despite their degrees and the high regard in which they are held.
Writers like Stuart Chase, and even the more persuasive Walter
Lippmann, have capitalized the little they possess to unheard of
figures. Possessed of undoubted talent, though talent of a tenuous
quality, they might easily have attained to influential thinking. But
they do not know where they are headed. There are no laws and
principles by which they might be guided and thus no real destination.
Laws like competition and its complement, combination, or cooperation
are anathema to them; all our troubles are attributed to them; they
sneer at laissez faire without knowing what they are sneering at.
ANY knowledge of what actually has taken place in history seems also
to be unknown to them. They think prices can be regulated; nothing is
clearer than that they cannot be; they think Mr. Roosevelt does that
prices are connected somehow with prosperity. He talks about returning
to the price level of 1926 as if there were something epochal in that.
He has not, like his friend Upton Sinclair, talked about profits as if
profits were not wages, or interest, or rent or all combined. He has
not talked in socialistic jargon of "production for use" and
not for profit, but he came perilously near to it. Some of his friends
say it for him. These men are not only ignorant of natural laws; they
do not know the meaning of terms.
That there are large groups ignorant of the fundamental laws of
political economy is proven by the half-baked theories which are
current and are urged as panaceas. The money theory of prosperity held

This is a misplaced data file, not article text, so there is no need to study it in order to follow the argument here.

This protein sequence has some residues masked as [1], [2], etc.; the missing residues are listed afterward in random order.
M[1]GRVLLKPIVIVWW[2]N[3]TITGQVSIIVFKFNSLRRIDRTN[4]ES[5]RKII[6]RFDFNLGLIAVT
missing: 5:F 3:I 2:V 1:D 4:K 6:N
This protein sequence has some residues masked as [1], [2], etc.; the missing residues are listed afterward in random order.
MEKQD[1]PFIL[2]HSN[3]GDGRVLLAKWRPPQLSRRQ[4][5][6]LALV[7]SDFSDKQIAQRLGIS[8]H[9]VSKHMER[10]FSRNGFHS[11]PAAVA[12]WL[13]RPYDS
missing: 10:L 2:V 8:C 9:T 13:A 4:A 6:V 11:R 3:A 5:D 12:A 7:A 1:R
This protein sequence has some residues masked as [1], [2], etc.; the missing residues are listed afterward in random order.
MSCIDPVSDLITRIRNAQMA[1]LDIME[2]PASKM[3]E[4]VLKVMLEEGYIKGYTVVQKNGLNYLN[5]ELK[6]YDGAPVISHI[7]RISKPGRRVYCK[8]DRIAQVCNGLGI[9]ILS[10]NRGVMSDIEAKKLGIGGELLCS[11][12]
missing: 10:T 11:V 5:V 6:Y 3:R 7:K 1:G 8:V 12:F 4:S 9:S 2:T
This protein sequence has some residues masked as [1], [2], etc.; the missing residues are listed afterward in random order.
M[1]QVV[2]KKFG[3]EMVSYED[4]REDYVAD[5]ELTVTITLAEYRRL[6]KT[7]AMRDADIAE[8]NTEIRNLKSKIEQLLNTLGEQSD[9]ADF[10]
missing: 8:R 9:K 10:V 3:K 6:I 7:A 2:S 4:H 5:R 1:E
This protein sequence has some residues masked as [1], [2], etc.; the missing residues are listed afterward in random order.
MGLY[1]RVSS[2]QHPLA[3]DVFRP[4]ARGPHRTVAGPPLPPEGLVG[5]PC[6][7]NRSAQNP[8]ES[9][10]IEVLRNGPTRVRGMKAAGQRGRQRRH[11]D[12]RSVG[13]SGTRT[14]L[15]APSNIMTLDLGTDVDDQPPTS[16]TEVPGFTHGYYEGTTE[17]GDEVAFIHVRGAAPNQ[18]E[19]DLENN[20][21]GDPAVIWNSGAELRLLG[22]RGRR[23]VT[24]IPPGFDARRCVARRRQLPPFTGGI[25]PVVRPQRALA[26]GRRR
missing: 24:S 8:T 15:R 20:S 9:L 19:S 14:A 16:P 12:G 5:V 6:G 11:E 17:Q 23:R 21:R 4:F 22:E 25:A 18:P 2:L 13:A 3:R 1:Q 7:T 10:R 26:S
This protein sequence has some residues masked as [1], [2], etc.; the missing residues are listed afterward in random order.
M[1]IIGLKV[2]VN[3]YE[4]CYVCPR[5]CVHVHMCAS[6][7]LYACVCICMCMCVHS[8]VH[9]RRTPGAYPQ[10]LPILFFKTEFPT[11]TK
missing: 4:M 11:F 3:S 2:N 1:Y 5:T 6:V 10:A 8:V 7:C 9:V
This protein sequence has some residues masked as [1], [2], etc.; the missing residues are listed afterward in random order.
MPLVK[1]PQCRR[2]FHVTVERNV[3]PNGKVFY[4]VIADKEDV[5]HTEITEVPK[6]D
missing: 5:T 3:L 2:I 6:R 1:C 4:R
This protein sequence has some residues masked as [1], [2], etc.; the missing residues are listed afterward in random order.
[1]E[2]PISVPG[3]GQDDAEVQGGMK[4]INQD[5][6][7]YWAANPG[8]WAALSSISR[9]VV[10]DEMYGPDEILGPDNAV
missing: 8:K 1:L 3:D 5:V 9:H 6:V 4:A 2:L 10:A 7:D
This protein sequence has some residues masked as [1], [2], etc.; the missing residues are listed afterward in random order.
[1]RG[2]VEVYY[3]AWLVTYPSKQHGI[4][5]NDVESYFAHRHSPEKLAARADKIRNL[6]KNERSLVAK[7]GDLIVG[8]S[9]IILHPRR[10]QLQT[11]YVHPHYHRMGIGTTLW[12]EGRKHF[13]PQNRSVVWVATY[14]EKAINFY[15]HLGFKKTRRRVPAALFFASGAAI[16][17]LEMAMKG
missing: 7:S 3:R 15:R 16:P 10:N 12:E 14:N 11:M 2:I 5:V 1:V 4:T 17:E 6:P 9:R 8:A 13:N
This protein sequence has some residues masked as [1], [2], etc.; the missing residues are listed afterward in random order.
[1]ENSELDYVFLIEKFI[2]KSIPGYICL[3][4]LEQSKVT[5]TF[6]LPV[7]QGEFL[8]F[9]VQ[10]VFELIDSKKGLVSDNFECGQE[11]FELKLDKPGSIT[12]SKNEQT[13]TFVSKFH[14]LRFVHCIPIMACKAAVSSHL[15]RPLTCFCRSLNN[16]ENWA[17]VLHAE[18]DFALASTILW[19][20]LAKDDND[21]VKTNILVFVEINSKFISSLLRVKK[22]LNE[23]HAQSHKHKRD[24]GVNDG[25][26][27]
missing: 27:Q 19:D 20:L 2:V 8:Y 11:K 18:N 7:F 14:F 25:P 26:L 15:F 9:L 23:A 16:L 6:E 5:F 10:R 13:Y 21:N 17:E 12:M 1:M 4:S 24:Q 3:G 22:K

by these ill-informed gentlemen, of whom Mr. Roosevelt is one, is at
the basis of most of these theories. There are groups, mutually
destructive, who advance theories of money with the object of doing
away with interest, forgetful that interest is not paid for the use of
money but is the return to capital; that if we had no money at all
interest would still be paid for the loan and use of capital.
The prevailing confusions are numerous and many of them, as we have
said, self-destructive. The real factors in distribution are calmly
ignored and explanations for the existing depression in the oracular
style are constantly forthcoming. Thus William Truant Foster says in
April Survey Graphic, concluding an article entitled "A Bill for
Hard Times," "All of which means that every major depression
is exclusively a mismanagement of currency and credit."
Now to deliberate further. That less than five per cent of the people
are receivers of economic rent paid by ninety-five per cent; that the
richest resources of the earth are held by the few; that industry is
burdened by excessive taxation and commerce throttled by tariffs, mean
nothing to these wise pundits who find it easier to think crookedly
than to think straight; easier to put aside all these plainly obvious
violations of natural laws and their outcome, and wander into
labyrinthian caverns for explanations that lie wholly within the
shadows and are only a pale reflex of prevailing conditions in which
all economic laws are violated or set at naught. This is the
explanation of the amazing profundity of these "thinkers"
who are held in such high esteem by their equally ignorant disciples
who think what is taught must be profound in that is bottomless.
Marcel Proust has said: "Each finds lucidity only in the ideas
that are in the same state of confusion as his own."